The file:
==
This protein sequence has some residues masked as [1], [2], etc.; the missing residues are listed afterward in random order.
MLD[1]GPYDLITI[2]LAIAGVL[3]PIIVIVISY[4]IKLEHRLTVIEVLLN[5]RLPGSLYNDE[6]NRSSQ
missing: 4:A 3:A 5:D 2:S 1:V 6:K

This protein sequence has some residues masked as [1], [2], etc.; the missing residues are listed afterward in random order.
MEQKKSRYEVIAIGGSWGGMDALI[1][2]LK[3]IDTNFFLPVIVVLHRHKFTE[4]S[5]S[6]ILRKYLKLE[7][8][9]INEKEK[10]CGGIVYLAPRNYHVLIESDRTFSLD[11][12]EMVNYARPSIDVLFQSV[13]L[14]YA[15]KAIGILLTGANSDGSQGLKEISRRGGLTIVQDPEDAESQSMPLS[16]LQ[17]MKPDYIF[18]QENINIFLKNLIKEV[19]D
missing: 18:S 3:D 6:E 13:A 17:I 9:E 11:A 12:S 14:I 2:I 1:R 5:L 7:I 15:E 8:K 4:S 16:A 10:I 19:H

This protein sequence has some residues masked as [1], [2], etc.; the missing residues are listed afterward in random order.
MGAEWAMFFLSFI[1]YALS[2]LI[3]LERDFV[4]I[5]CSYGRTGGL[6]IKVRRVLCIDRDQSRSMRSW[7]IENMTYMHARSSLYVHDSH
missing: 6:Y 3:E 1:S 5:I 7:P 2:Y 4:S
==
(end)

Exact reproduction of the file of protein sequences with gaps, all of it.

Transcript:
This protein sequence has some residues masked as [1], [2], etc.; the missing residues are listed afterward in random order.
MLD[1]GPYDLITI[2]LAIAGVL[3]PIIVIVISY[4]IKLEHRLTVIEVLLN[5]RLPGSLYNDE[6]NRSSQ
missing: 4:A 3:A 5:D 2:S 1:V 6:K

This protein sequence has some residues masked as [1], [2], etc.; the missing residues are listed afterward in random order.
MEQKKSRYEVIAIGGSWGGMDALI[1][2]LK[3]IDTNFFLPVIVVLHRHKFTE[4]S[5]S[6]ILRKYLKLE[7][8][9]INEKEK[10]CGGIVYLAPRNYHVLIESDRTFSLD[11][12]EMVNYARPSIDVLFQSV[13]L[14]YA[15]KAIGILLTGANSDGSQGLKEISRRGGLTIVQDPEDAESQSMPLS[16]LQ[17]MKPDYIF[18]QENINIFLKNLIKEV[19]D
missing: 18:S 3:D 6:E 13:A 17:I 9:E 11:A 12:S 14:I 2:I 1:R 5:L 7:I 15:E 8:K 4:S 16:A 10:I 19:H

This protein sequence has some residues masked as [1], [2], etc.; the missing residues are listed afterward in random order.
MGAEWAMFFLSFI[1]YALS[2]LI[3]LERDFV[4]I[5]CSYGRTGGL[6]IKVRRVLCIDRDQSRSMRSW[7]IENMTYMHARSSLYVHDSH
missing: 6:Y 3:E 1:S 5:I 7:P 2:Y 4:S